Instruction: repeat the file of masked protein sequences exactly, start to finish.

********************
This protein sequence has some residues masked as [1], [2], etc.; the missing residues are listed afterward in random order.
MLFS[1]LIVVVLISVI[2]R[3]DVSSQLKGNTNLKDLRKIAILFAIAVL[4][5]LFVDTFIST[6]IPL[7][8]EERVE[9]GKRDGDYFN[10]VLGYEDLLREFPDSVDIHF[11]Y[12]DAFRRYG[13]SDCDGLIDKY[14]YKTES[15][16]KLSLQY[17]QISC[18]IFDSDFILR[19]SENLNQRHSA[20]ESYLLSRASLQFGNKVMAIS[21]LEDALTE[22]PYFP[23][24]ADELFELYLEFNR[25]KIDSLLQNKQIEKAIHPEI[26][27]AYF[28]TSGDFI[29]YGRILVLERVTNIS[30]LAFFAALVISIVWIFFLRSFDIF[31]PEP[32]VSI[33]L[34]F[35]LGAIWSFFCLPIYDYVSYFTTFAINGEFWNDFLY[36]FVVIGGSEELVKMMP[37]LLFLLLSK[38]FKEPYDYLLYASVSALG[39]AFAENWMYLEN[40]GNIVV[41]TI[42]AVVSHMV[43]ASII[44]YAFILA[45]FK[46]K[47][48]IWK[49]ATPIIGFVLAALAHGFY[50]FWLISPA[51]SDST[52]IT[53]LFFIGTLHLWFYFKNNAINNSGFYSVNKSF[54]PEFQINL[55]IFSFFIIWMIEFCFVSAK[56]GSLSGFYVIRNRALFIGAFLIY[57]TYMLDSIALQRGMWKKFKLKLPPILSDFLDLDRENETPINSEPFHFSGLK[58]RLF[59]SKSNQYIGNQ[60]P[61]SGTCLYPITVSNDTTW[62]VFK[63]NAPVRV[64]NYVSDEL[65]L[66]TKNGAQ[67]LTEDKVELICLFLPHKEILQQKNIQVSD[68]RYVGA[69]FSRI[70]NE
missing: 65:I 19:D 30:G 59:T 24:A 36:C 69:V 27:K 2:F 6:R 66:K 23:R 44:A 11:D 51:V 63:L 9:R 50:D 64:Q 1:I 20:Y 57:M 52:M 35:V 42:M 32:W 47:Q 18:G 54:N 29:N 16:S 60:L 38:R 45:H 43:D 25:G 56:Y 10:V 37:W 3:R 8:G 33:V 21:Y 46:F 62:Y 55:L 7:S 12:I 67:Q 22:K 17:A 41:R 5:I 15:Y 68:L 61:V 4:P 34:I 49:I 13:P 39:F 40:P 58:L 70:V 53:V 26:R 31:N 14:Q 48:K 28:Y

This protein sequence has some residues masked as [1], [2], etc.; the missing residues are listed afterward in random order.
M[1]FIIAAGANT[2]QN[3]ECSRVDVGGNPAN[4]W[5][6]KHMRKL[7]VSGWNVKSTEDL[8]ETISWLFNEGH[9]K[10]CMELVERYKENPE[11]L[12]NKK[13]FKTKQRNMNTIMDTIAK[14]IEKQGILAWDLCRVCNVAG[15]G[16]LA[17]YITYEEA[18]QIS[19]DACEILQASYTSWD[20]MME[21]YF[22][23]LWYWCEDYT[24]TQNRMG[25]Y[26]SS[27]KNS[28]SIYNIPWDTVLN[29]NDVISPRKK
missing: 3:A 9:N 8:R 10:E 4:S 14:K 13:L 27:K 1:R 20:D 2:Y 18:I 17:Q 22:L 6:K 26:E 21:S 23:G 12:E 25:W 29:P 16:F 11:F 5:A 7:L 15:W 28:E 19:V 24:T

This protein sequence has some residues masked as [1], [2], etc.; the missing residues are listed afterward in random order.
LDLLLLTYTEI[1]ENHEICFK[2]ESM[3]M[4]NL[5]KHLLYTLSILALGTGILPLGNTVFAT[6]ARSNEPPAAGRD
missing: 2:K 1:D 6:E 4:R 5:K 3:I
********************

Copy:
This protein sequence has some residues masked as [1], [2], etc.; the missing residues are listed afterward in random order.
MLFS[1]LIVVVLISVI[2]R[3]DVSSQLKGNTNLKDLRKIAILFAIAVL[4][5]LFVDTFIST[6]IPL[7][8]EERVE[9]GKRDGDYFN[10]VLGYEDLLREFPDSVDIHF[11]Y[12]DAFRRYG[13]SDCDGLIDKY[14]YKTES[15][16]KLSLQY[17]QISC[18]IFDSDFILR[19]SENLNQRHSA[20]ESYLLSRASLQFGNKVMAIS[21]LEDALTE[22]PYFP[23][24]ADELFELYLEFNR[25]KIDSLLQNKQIEKAIHPEI[26][27]AYF[28]TSGDFI[29]YGRILVLERVTNIS[30]LAFFAALVISIVWIFFLRSFDIF[31]PEP[32]VSI[33]L[34]F[35]LGAIWSFFCLPIYDYVSYFTTFAINGEFWNDFLY[36]FVVIGGSEELVKMMP[37]LLFLLLSK[38]FKEPYDYLLYASVSALG[39]AFAENWMYLEN[40]GNIVV[41]TI[42]AVVSHMV[43]ASII[44]YAFILA[45]FK[46]K[47][48]IWK[49]ATPIIGFVLAALAHGFY[50]FWLISPA[51]SDST[52]IT[53]LFFIGTLHLWFYFKNNAINNSGFYSVNKSF[54]PEFQINL[55]IFSFFIIWMIEFCFVSAK[56]GSLSGFYVIRNRALFIGAFLIY[57]TYMLDSIALQRGMWKKFKLKLPPILSDFLDLDRENETPINSEPFHFSGLK[58]RLF[59]SKSNQYIGNQ[60]P[61]SGTCLYPITVSNDTTW[62]VFK[63]NAPVRV[64]NYVSDEL[65]L[66]TKNGAQ[67]LTEDKVELICLFLPHKEILQQKNIQVSD[68]RYVGA[69]FSRI[70]NE
missing: 65:I 19:D 30:G 59:T 24:A 36:C 69:V 27:K 2:F 6:R 66:K 23:R 44:A 11:D 51:V 63:L 9:R 50:D 64:Q 1:I 20:Y 57:M 52:M 35:V 42:M 32:W 47:Q 18:G 54:N 29:N 16:S 60:L 38:R 45:H 43:D 25:G 56:Y 10:V 37:W 3:R 8:G 33:V 21:Y 46:F 62:Y 55:L 7:S 12:I 67:Q 22:K 17:A 41:R 5:I 15:Y 68:L 61:V 4:P 34:I 49:I 13:P 39:F 40:P 58:L 70:V 53:V 26:R 31:N 14:Q 48:K 28:Y

This protein sequence has some residues masked as [1], [2], etc.; the missing residues are listed afterward in random order.
M[1]FIIAAGANT[2]QN[3]ECSRVDVGGNPAN[4]W[5][6]KHMRKL[7]VSGWNVKSTEDL[8]ETISWLFNEGH[9]K[10]CMELVERYKENPE[11]L[12]NKK[13]FKTKQRNMNTIMDTIAK[14]IEKQGILAWDLCRVCNVAG[15]G[16]LA[17]YITYEEA[18]QIS[19]DACEILQASYTSWD[20]MME[21]YF[22][23]LWYWCEDYT[24]TQNRMG[25]Y[26]SS[27]KNS[28]SIYNIPWDTVLN[29]NDVISPRKK
missing: 3:A 9:N 8:R 10:E 4:S 14:K 13:L 27:K 1:R 20:D 2:Y 18:I 17:Q 22:L 6:K 26:E 21:S 23:G 12:E 25:W 29:P 16:F 11:F 5:A 7:L 15:W 28:E 19:V 24:T

This protein sequence has some residues masked as [1], [2], etc.; the missing residues are listed afterward in random order.
LDLLLLTYTEI[1]ENHEICFK[2]ESM[3]M[4]NL[5]KHLLYTLSILALGTGILPLGNTVFAT[6]ARSNEPPAAGRD
missing: 2:K 1:D 6:E 4:R 5:K 3:I